I have responded to Richard Walker’s column in The National elsewhere. But his final paragraph is ‘interesting’ in the context of this article.

Scotland voted No in 2014 because we didn’t convince enough to vote Yes. As we set our sights on indyref2 before the end of next year, let’s work tirelessly to make sure that we don’t make the same mistake again.

Richard Walker: It’s not Boris Johnson, it’s all the UK leaders Scotland never chose

This repeats the SNP’s line and nicely illustrates the abysmal failure to properly analyse the first referendum campaign and learn the lessons it held. The SNP and the army of loyalists, apologists, careerists and assorted parasites she has gathered around her adhere obdurately to the notion that we need only rerun the 2014 Yes campaign but with an even glossier glossy brochure filled with even more brightly coloured pictures and even more deftly crafted words. The notion that there is some magical formulation of the ‘independence message’ that will occasion a mass epiphany among No voters. This is, of course, a load of shite. Independent Scotland is not a time-share apartment in Marbella and there is no such thing as magic.

Scotland voted No in 2014 because the anti-independence campaign – with a great deal of help from the SNP and the wider Yes movement – succeeded in generating enough doubt around the word ‘independence’. This is an example of the lessons that the SNP has unforgivably refused to learn. One of the greatest mistakes of the first Yes campaign was the failure to make the case against the Union. The negative side without which any political campaign is incomplete and therefore ineffective.

As things stand, Nicola Sturgeon is working tirelessly to ensure all the same mistakes are made again.

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12 thoughts on “Seeking the magic message

  1. I was never much of a project manager when I worked – I preferred to do the graft that would achieve the end goal. However, I did recognise the absolute need for a plan, or plans, in order to attain the ultimate aim.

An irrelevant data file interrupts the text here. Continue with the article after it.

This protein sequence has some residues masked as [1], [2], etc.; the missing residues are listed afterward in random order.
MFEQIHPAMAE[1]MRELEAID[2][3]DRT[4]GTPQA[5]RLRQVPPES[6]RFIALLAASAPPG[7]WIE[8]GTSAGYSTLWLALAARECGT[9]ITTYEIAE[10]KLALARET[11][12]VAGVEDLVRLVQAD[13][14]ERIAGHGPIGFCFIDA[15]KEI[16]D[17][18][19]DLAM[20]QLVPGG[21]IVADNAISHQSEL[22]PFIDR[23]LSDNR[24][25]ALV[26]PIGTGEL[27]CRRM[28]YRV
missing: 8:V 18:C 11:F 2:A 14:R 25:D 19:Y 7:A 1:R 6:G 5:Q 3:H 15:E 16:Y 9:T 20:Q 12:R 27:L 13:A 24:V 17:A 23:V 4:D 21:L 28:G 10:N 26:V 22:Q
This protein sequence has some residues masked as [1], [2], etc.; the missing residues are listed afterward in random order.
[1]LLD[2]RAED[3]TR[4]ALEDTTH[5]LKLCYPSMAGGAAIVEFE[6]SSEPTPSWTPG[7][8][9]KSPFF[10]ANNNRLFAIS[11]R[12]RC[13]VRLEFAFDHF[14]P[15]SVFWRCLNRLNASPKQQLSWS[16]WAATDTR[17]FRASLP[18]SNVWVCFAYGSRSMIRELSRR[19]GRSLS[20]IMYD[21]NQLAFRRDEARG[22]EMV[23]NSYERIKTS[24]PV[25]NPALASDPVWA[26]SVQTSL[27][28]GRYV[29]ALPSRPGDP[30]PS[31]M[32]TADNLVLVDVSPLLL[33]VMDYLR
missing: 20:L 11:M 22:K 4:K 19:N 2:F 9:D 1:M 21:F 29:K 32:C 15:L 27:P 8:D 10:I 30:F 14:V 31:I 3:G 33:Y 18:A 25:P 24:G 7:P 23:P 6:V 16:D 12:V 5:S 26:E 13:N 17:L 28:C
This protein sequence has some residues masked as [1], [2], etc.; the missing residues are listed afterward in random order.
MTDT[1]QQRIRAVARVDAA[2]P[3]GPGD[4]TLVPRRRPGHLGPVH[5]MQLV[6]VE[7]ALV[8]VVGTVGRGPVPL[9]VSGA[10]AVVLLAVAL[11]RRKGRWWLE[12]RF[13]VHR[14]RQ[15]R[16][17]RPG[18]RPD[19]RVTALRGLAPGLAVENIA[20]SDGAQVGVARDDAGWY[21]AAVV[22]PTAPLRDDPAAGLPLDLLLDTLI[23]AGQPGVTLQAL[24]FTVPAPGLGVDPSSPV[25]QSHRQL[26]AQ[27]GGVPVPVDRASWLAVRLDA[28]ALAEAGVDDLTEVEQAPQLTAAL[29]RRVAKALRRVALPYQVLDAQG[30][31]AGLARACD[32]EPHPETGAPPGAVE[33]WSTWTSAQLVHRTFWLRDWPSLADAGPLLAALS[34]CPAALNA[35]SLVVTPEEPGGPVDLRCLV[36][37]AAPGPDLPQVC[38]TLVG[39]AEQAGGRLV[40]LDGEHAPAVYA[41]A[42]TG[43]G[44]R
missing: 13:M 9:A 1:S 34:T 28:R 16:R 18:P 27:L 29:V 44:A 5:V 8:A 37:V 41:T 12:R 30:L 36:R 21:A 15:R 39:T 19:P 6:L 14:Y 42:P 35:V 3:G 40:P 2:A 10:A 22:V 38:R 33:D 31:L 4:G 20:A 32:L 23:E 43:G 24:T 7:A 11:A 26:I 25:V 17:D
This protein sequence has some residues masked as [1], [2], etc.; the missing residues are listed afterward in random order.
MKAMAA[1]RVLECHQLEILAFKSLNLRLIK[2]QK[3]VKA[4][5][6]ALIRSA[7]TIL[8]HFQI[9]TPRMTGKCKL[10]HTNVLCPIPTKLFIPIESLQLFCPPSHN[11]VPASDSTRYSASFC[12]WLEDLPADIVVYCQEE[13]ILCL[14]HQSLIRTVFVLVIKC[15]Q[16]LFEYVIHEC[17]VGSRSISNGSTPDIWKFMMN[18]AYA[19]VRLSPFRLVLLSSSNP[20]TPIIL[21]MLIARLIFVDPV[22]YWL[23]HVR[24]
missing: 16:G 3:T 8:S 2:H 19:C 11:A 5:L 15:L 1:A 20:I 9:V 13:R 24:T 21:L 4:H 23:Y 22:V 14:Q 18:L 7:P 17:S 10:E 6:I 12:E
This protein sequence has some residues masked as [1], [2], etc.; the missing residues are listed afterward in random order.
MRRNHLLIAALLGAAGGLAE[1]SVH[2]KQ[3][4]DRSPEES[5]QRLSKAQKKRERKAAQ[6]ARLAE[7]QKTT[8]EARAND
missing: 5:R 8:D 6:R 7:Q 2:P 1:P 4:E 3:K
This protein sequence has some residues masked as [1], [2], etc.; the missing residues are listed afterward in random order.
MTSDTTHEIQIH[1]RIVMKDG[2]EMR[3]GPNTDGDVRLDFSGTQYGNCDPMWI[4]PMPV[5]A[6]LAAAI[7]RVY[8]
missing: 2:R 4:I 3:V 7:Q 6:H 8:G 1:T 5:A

Without a decent well thought out plan, or plans, everything can quickly descend into a mess of uncoordinated activity, duplication of effort, loss of sight of the target, overshoot of budget, resource and deadlines and, ultimately, project failure. (Sound familiar in the context of the SNP leadership since 2014 in respect of restoring Scottish statehood?)

    So I understand why there is a need for a ‘critical path’, that some things have to be done serially as they have prior dependencies whist others can be carried out in parallel since they are autonomous activities. This is the cost-effective and time-efficient way to do things. (I’m sure this WON’T sound familiar regarding the SNP leadership of the last 8 years in pursuit of the restoration of Scotland’s full self-government).

    It’s a pain to do but without investing the effort up front in developing a ‘route map’ and ‘check points’ along the way you end up directionless and lost quite quickly.

    Which brings us to the current SNP leadership.

    Nicola Sturgeon is not a strategic thinker. She does not possess original thought. She is a one-trick pony. And somebody else’s pony at that: The Section 30 referendum was the plan for 2012. It’s not, or it should not be, the “plan” for 2022.

    I expect the ‘blueprint’ will, at best, be a regurgitation of the aim to hold a S30 referendum by the end of 2023, perhaps containing some futile non-details much like Mike Russell’s “11 point plan” from 18 months ago. (Not that the likes of bulk of The National’s commentators and readership care too much – to them the holy grail is holding the referendum rather than actually dissolving the Union – the means has become the end).